Rhode Island Culture Lesson 1: Giving–Good. Bribery–Bad.

In the blink of an eye, comes a new day.

It seems I have just put my head down upon the pillow, swirled some dreams around for a moment, and it’s time to start again.

Each day starts like this. Each day ends in the same way…so very quickly. Each holding its own promise, like a little gift waiting to be unwrapped.  When you get older, the pile decreases, so it’s important to treasure each gift. Savor and relish it–like the pile on a birthday or under the Christmas tree. You never know which one will be your last, and you don’t want it to be socks or loose leaf paper–you want it to be something cool. I always try to make the best of each moment. Sometimes I succeed.

GraftI had an important meeting. For once, I did not bring a gift. I always bring something, no matter where I go. This time, I left the homemade jam at home.  Once, I swiped a few jars off my homesteading shelf to serve as token thank-yous to the assistant who had done so much work with me.  She had horror written all over her face. Perhaps she was a diabetic, I thought. No. It was “a gift.”

In the private sector, she would have said “Thanks, you made that?” but in a public sphere, it could be a bribe–no different than Tony Soprano. Tomorrow’s headline, “hard-working assistant takes jar of jam from state employee. Sells out for a thousand calories.” It’s a real threat in these parts. Countless officials are discovered each year with envelopes bulging from their pockets–recently most of a city council. Usually, it’s an envelope, never “try my food.”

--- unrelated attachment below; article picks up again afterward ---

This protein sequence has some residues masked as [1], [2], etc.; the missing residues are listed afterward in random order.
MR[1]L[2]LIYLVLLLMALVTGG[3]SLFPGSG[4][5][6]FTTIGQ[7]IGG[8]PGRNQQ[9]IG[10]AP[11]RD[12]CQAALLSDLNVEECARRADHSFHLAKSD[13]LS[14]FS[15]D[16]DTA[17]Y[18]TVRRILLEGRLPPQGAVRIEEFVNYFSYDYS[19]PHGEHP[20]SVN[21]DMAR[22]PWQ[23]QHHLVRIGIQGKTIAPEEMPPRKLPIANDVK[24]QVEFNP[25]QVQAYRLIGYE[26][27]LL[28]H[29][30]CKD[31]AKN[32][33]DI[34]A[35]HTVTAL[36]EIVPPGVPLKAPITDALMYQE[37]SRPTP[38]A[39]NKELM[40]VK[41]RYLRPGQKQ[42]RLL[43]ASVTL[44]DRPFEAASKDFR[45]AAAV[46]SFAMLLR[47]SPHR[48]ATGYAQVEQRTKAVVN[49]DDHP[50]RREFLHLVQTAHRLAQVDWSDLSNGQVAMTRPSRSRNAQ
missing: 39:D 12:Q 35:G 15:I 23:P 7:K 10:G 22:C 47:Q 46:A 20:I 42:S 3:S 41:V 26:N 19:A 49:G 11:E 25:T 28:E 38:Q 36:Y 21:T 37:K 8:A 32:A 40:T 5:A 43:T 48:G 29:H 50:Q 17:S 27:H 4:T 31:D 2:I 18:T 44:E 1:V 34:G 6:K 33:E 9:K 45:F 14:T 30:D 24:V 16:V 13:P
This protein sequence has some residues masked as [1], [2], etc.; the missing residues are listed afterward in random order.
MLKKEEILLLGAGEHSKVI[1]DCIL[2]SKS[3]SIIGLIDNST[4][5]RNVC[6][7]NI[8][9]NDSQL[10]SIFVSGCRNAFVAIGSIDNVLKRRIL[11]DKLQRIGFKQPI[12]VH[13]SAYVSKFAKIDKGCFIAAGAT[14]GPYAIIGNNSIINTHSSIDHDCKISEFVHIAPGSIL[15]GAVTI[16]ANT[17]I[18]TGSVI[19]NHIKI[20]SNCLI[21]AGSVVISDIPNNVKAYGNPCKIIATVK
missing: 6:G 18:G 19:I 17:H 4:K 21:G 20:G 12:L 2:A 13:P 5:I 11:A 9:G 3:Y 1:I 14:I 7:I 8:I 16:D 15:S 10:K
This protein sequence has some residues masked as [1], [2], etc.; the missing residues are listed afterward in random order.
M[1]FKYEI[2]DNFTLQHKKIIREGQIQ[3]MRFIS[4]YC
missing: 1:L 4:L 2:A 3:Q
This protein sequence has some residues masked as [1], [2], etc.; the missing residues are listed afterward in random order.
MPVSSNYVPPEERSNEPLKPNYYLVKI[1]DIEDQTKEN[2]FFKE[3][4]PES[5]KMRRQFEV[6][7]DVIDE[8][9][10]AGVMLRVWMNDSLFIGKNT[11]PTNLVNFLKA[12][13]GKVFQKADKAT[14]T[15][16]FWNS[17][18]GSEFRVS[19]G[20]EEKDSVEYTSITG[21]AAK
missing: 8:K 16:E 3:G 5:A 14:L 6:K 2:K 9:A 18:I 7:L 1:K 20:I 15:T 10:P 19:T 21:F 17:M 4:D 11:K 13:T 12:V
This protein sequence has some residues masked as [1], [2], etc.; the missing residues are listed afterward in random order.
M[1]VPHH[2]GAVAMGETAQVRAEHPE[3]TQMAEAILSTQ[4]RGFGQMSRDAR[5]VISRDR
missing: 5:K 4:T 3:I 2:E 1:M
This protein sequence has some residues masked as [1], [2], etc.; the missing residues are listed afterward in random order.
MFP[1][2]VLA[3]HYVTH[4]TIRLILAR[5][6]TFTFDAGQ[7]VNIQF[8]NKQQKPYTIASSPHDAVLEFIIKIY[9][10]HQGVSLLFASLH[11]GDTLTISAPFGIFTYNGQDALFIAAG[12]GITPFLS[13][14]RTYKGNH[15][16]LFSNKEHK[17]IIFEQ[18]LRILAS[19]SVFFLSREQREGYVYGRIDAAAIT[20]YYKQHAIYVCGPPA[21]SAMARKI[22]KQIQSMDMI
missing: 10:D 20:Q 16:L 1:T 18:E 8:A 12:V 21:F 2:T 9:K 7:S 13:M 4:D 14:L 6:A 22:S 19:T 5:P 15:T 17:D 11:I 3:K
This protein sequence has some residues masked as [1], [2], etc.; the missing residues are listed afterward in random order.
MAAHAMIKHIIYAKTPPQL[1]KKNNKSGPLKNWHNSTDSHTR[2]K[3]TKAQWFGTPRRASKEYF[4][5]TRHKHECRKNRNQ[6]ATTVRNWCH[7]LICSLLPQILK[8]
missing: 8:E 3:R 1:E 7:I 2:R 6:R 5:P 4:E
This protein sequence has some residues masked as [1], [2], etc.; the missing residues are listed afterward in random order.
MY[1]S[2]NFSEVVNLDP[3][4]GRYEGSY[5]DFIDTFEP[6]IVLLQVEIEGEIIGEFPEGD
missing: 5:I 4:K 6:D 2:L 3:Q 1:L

I felt ashamed of myself for the accidental near-bribe. How could I be so stupid and thoughtless? I’m self-aware now. I’ll try not to smile today, because I don’t want to delve into the grey area of nepotism either.

I live in Rhode Island and spent some time in Russia. “Gifts,” are how people got stuff done in The Day. I didn’t have to participate in this ritual, because I’m not that important, but I absorbed the understanding. You bring something that shows thoughtfulness and appreciation, as if you were going to a housewarming. If it’s too small, you clearly don’t have enough “appreciation.” If it’s too big, it’s definitely a bribe. “Me? Corrupt?” The insinuation is inconceivable. Doors slam. Even among the most honestly corrupt.

cannolisIn one of my past jobs, gifts were shady territory. The old-timers were accustomed to bottles and baskets of things at Christmas, but by the time I made my way into the sphere, most of that was gone in my industry—the perception of favoritism linked to overpayment was just too great a risk–people took that stuff seriously. Once or twice I missed a cue, and was educated by a friendly co-worker.

“Yeah, he doesn’t want to meet you to ‘discuss’ anything. That’s going to be a bribe.” I’d find a polite excuse to cancel the meeting and “discuss,” over the phone.

One day, however, I just couldn’t avoid a tough situation. I was working out-of-state near where my grandparents used to live—I smiled, recalling how they had taken me to this very bakery. I had a meeting with the owner.

I was shown into the back room. In that back room, there was a circular table–maybe five or six men in suits, some with their jackets off, others with their jackets on, all wearing suspenders with a few bulges on one side or the other, deep in conversation. I sized up the situation. I had interrupted an important “meeting.” The men looked up. No one appeared happy to see me. Thankfully, I knew the proper etiquette for handling such things. Be very polite and act dumb.

“Excuse me. Mr. X, I hate to interrupt—I’m here from The Company to resolve That Situation for you.” I’d interrupted something intense. This would take more than an “excuse me.” Being a girl, I would not end up like Spider on Goodfellas, but it’s always better to be polite.